The room was dim and quiet and full of my fascination (and my daughter's amusement).
We never did catch the sun. We saw the crescents, like the ones Todd Petit has captured in the photo above, scattered like celestial lace across our porch in the spaces between the shadows of jasmine leaves. I briefly used a pinhole in a piece of cardboard to watch it on the sidewalk.
But after a few moments of this, I went back up to the studio. The eclipse held gifts for everyone who took the time to appreciate it, but for me, that gift was sitting inside a magical, upside down world of ghost images. I can't quite bring myself to take down the blackout collage across my window yet. I keep thinking about projecting the world onto a canvas and painting it as it goes by. I suspect I'll be spending a good deal of time inside the camera in the next few months.
My makeshift camera obscure blackout window - also known as my daughter's evidence of my mental instability.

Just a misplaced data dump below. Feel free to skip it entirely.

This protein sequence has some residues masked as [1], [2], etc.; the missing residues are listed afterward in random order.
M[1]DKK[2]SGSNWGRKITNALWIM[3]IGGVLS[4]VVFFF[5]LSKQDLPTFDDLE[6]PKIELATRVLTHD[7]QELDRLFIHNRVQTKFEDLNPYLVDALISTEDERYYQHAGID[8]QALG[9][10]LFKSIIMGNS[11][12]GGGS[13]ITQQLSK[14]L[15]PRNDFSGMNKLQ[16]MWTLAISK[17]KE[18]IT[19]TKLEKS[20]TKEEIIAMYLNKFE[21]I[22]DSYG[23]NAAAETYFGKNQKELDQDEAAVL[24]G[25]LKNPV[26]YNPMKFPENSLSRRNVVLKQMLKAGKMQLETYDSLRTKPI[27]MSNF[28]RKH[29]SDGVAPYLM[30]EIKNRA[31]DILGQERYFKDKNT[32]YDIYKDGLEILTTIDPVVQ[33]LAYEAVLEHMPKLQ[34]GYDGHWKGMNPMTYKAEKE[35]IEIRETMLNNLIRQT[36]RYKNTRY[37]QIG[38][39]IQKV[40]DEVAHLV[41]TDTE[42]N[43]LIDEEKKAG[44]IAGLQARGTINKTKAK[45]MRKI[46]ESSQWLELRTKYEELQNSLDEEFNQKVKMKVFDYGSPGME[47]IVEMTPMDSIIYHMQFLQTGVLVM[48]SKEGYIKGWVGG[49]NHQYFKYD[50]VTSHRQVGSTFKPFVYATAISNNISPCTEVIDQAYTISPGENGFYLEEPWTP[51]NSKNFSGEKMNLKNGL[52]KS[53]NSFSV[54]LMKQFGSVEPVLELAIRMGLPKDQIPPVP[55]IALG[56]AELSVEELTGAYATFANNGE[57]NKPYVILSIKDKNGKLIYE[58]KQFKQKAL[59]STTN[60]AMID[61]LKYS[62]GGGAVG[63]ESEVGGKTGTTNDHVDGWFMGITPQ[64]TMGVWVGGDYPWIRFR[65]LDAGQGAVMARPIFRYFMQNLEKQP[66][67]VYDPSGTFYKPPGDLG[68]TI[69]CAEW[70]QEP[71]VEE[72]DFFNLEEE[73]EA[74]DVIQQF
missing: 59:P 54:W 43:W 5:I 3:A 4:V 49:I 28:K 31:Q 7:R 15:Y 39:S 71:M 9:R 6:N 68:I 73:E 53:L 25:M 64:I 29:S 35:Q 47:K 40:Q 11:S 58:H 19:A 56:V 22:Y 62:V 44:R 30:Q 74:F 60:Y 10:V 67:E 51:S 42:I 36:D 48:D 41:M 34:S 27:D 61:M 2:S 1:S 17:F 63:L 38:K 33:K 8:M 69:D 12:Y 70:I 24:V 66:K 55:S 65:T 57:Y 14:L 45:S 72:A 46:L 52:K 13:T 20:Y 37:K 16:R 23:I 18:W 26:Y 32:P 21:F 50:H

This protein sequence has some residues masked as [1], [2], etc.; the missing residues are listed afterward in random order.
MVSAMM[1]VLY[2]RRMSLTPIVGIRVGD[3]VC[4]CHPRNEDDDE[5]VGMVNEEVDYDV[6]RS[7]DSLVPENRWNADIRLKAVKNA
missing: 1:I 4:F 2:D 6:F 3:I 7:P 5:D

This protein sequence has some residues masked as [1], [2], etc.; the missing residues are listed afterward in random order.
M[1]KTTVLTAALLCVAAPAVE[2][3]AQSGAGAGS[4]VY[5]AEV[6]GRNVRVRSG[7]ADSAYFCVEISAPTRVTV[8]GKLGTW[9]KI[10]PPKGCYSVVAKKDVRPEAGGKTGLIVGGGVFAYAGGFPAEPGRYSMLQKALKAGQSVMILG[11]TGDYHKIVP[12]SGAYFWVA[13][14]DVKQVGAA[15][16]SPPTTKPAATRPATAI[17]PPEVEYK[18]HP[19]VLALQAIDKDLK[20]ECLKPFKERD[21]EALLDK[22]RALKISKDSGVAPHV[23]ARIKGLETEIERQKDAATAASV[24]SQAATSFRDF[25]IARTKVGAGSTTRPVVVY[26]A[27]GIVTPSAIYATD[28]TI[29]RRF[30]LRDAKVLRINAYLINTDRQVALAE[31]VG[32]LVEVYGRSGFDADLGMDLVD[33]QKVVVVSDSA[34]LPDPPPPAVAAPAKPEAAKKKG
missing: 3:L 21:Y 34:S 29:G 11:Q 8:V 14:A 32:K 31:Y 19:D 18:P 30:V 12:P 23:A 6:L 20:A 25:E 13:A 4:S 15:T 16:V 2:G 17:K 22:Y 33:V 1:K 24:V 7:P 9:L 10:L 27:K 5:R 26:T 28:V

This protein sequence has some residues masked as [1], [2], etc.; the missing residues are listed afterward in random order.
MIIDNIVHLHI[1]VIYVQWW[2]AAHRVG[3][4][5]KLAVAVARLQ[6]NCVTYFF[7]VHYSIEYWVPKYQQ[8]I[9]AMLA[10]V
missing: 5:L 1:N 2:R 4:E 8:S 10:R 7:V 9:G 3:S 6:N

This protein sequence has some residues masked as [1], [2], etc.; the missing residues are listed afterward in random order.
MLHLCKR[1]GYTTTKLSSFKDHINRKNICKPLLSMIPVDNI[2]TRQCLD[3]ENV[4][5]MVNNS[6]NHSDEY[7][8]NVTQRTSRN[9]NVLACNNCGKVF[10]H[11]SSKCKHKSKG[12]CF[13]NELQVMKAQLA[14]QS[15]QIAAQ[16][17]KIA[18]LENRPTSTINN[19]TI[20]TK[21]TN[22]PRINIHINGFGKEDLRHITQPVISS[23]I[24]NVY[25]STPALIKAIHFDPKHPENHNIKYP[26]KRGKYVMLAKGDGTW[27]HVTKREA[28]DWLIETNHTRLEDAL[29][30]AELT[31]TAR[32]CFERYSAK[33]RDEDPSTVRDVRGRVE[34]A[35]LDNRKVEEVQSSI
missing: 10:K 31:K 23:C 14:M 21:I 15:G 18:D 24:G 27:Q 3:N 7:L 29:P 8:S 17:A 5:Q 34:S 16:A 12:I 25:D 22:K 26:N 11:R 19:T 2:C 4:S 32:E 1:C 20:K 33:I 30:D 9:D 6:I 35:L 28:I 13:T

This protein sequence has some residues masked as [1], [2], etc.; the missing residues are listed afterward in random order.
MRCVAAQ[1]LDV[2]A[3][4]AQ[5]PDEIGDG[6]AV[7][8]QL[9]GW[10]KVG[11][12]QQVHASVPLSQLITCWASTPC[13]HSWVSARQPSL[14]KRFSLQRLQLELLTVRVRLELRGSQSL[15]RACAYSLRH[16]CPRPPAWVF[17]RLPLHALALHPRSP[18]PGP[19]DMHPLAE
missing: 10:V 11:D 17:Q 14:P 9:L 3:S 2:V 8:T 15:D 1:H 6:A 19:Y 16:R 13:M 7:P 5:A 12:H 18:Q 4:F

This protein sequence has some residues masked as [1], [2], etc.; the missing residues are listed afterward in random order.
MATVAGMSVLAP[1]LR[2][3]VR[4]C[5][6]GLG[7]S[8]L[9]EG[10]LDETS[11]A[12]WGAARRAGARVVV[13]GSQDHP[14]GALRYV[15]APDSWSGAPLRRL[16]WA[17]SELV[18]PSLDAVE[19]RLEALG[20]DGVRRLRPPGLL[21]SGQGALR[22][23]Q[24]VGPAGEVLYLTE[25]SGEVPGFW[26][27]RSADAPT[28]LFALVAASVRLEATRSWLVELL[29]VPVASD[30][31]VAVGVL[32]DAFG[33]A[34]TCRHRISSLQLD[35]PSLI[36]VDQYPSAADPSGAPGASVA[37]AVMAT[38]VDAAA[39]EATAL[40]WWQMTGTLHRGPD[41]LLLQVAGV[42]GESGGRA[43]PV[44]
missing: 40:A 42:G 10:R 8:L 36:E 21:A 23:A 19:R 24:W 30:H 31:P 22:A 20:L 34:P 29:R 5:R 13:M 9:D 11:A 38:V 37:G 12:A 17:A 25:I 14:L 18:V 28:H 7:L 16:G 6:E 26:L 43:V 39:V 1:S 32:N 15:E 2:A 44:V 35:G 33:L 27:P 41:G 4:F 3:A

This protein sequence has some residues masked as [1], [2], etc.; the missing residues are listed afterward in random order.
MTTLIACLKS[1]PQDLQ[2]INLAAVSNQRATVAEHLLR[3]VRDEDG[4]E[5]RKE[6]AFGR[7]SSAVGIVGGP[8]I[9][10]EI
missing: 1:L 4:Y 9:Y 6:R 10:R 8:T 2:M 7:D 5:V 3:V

I was so fascinated by watching cars and people glide across my ceiling that I didn't think to film or photograph it - will do that another day when the light is right again. But here's a great representation of turning a room into a camera obscura by photographer Shuets Udono, CC Attribution-ShareAlike 2.0 Generic License
Thanks for visiting The Percolator's blog. I'm a big believer in using art to make a positive impact on our communities. Check back often for ideas, articles, and more about art, writing, and creativity in general. ~Bethany